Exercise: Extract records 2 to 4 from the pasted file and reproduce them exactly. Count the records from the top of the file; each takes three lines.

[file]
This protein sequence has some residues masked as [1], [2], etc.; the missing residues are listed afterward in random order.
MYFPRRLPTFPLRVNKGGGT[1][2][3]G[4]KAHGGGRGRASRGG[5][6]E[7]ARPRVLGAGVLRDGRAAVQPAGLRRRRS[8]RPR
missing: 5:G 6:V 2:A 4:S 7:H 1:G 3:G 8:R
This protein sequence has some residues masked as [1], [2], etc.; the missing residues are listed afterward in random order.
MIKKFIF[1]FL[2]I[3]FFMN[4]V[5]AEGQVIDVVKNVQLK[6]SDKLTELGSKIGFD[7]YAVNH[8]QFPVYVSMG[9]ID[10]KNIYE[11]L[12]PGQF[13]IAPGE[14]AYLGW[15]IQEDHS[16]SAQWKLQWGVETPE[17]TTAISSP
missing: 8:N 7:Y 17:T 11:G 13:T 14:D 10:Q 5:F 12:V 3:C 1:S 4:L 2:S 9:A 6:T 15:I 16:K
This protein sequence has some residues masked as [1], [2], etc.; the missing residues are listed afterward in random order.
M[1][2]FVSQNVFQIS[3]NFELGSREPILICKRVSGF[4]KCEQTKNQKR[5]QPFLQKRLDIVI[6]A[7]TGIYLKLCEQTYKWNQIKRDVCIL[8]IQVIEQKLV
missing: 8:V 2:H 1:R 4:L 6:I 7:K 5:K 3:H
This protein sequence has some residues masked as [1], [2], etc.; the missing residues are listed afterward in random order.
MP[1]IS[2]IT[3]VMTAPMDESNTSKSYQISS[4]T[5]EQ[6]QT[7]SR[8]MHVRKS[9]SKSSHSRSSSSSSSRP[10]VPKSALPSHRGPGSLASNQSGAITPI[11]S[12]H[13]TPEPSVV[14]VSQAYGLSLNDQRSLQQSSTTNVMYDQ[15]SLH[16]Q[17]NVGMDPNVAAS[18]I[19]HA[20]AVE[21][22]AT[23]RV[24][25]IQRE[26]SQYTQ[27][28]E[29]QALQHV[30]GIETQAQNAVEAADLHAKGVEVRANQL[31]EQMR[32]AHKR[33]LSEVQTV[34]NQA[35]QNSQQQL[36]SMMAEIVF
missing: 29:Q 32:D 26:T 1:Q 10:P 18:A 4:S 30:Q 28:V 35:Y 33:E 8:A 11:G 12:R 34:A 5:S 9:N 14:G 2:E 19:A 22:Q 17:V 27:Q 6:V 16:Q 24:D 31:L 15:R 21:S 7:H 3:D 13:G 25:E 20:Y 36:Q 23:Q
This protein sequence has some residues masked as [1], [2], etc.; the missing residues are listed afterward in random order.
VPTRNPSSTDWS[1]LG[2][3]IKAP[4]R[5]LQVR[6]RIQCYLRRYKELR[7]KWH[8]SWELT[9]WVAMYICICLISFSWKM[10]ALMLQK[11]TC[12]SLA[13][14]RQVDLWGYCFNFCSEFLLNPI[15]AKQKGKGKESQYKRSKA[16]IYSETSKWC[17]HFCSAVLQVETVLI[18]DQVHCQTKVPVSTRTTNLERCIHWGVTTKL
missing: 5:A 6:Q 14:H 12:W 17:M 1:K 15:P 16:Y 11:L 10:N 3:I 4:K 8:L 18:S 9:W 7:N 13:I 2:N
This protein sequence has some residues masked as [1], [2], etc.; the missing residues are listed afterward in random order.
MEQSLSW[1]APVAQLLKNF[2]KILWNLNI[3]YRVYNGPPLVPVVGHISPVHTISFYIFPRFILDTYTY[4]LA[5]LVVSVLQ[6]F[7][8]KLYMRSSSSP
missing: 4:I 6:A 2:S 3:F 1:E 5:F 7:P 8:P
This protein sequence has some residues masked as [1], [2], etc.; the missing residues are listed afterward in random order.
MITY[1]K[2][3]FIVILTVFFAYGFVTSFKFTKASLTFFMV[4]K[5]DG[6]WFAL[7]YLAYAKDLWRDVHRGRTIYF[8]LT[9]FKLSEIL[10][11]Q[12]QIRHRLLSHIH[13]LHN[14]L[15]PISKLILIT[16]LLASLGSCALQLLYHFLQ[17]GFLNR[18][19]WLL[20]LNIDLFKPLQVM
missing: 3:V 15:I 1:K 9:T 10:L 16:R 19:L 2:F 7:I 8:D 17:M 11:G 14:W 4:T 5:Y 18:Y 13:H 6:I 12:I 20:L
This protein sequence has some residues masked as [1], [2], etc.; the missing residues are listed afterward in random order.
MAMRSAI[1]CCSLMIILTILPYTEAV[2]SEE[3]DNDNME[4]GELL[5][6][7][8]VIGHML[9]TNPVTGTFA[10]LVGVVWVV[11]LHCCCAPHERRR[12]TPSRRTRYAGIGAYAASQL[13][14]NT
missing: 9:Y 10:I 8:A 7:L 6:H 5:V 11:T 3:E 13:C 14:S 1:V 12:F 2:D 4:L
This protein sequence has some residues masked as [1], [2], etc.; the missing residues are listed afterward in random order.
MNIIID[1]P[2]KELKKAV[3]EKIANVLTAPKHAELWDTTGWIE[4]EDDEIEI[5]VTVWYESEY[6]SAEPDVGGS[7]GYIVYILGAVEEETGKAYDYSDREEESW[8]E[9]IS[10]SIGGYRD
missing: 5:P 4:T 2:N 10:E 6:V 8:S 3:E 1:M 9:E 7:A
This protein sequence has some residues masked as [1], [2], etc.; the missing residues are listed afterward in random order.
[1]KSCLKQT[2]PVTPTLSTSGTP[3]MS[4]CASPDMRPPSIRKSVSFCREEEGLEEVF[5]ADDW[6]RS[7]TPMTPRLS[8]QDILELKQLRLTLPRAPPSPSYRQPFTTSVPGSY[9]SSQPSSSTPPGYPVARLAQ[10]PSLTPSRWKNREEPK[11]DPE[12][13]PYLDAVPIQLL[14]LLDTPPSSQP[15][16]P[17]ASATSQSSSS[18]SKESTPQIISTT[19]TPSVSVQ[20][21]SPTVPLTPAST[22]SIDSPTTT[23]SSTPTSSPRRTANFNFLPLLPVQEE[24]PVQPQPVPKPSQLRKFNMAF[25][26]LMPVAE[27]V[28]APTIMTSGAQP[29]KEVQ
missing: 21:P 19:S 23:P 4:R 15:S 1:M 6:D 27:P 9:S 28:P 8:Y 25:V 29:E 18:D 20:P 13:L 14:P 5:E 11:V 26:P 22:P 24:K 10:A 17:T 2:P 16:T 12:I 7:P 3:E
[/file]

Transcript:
This protein sequence has some residues masked as [1], [2], etc.; the missing residues are listed afterward in random order.
MIKKFIF[1]FL[2]I[3]FFMN[4]V[5]AEGQVIDVVKNVQLK[6]SDKLTELGSKIGFD[7]YAVNH[8]QFPVYVSMG[9]ID[10]KNIYE[11]L[12]PGQF[13]IAPGE[14]AYLGW[15]IQEDHS[16]SAQWKLQWGVETPE[17]TTAISSP
missing: 8:N 7:Y 17:T 11:G 13:T 14:D 10:Q 5:F 12:V 3:C 1:S 4:L 2:S 9:A 6:T 15:I 16:K
This protein sequence has some residues masked as [1], [2], etc.; the missing residues are listed afterward in random order.
M[1][2]FVSQNVFQIS[3]NFELGSREPILICKRVSGF[4]KCEQTKNQKR[5]QPFLQKRLDIVI[6]A[7]TGIYLKLCEQTYKWNQIKRDVCIL[8]IQVIEQKLV
missing: 8:V 2:H 1:R 4:L 6:I 7:K 5:K 3:H
This protein sequence has some residues masked as [1], [2], etc.; the missing residues are listed afterward in random order.
MP[1]IS[2]IT[3]VMTAPMDESNTSKSYQISS[4]T[5]EQ[6]QT[7]SR[8]MHVRKS[9]SKSSHSRSSSSSSSRP[10]VPKSALPSHRGPGSLASNQSGAITPI[11]S[12]H[13]TPEPSVV[14]VSQAYGLSLNDQRSLQQSSTTNVMYDQ[15]SLH[16]Q[17]NVGMDPNVAAS[18]I[19]HA[20]AVE[21][22]AT[23]RV[24][25]IQRE[26]SQYTQ[27][28]E[29]QALQHV[30]GIETQAQNAVEAADLHAKGVEVRANQL[31]EQMR[32]AHKR[33]LSEVQTV[34]NQA[35]QNSQQQL[36]SMMAEIVF
missing: 29:Q 32:D 26:T 1:Q 10:P 18:A 4:S 30:Q 28:V 35:Y 33:E 8:A 11:G 12:R 34:A 5:S 9:N 14:G 2:E 19:A 22:Q 17:V 27:Q 6:V 16:Q 24:D 31:L 15:R 21:S 7:H 3:D 13:G 25:E 20:Y 36:Q 23:Q